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  38. C. S. Peirce and the Hispanic Philosophy of the Twentieth Century.Jaime Nubiola - 1998 - Transactions of the Charles S. Peirce Society 24 (1):31-49.
    A surprising fact in the historiography of the Hispanic philosophy of this century is its almost total opacity towards the American philosophy, in spite of the real affinity between the central questions of American pragmatism and the topics addressed by the most relevant Hispanic thinkers of the century: Unamuno, Ortega y Gasset, d'Ors, Vaz Ferreira. In this paper that situation is studied, paying special attention to Charles S. Peirce, his personal connections with the Hispanic world, the reception of his texts (...)
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  39. Rethinking Plato’s Forms.Necip Fikri Alican & Holger Thesleff - 2013 - Arctos: Acta Philologica Fennica 47:11–47.
    This is a proposal for rethinking the main lines of Plato’s philosophy, including some of the conceptual tools he uses for building and maintaining it. Drawing on a new interpretive paradigm for Plato’s overall vision, the central focus is on the so-called Forms. Regarding the guiding paradigm, we propose replacing the dualism of a world of Forms separated from a world of particulars, with the monistic model of a hierarchically structured universe comprising interdependent levels of reality. Regarding the tools of (...)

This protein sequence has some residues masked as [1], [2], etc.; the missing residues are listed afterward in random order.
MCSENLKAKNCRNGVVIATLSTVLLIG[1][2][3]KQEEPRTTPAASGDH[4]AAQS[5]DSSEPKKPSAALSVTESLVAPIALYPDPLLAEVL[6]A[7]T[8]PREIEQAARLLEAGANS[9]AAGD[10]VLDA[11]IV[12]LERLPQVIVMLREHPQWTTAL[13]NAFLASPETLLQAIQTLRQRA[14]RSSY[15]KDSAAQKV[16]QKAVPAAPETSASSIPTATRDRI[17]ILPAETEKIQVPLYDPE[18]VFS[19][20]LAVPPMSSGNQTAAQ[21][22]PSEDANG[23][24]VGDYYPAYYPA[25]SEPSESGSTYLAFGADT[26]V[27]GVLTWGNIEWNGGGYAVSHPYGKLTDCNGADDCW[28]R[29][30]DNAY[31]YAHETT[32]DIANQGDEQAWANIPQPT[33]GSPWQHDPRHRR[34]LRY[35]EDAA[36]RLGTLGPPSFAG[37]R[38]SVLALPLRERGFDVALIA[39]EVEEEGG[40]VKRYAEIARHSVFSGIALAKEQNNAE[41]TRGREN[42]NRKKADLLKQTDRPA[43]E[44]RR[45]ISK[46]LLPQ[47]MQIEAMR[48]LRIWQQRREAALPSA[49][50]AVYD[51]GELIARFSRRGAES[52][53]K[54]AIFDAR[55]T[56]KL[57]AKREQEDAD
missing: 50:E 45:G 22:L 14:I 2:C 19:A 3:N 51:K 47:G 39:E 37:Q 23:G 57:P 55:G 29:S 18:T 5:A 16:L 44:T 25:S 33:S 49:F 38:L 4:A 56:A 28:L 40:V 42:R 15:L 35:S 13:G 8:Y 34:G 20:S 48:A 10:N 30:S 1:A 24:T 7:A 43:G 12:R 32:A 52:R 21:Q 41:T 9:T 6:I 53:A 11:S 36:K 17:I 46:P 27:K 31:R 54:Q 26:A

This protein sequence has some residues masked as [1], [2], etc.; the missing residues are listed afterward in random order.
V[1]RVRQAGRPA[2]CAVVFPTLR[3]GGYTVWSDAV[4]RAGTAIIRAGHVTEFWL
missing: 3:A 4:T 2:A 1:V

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  40. Time's Arrow in a Quantum Universe: On the Status of Statistical Mechanical Probabilities.Eddy Keming Chen - forthcoming - In Valia Allori (ed.), Statistical Mechanics and Scientific Explanation: Determinism, Indeterminism and Laws of Nature. World Scientific.
    In a quantum universe with a strong arrow of time, it is standard to postulate that the initial wave function started in a particular macrostate---the special low-entropy macrostate selected by the Past Hypothesis. Moreover, there is an additional postulate about statistical mechanical probabilities according to which the initial wave function is a ''typical'' choice in the macrostate. Together, they support a probabilistic version of the Second Law of Thermodynamics: typical initial wave functions will increase in entropy. Hence, there are two (...)
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  41.  64
    Lessons of Bell's Theorem: Nonlocality, Yes; Action at a Distance, Not Necessarily.Wayne C. Myrvold - 2016 - In Shan Gao Mary Bell (ed.), Quantum Nonlocality and Reality: 50 Years of Bell's Theorem. Cambridge: Cambridge University Press. pp. 238-260.
    Fifty years after the publication of Bell's theorem, there remains some controversy regarding what the theorem is telling us about quantum mechanics, and what the experimental violations of Bell inequalities are telling us about the world. This chapter represents my best attempt to be clear about what I think the lessons are. In brief: there is some sort of nonlocality inherent in any quantum theory, and, moreover, in any theory that reproduces, even approximately, the quantum probabilities for the outcomes of (...)
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  42.  24
    Biosemiotics and the Foundation of Cybersemiotics: Reconceptualizing the Insights of Ethology, Second-Order Cybernetics, and Peirce’s Semiotics in Biosemiotics to Create a Non-Cartesian Information Science.Søren Brier - 1999 - Semiotica 127 (1-4):169-198.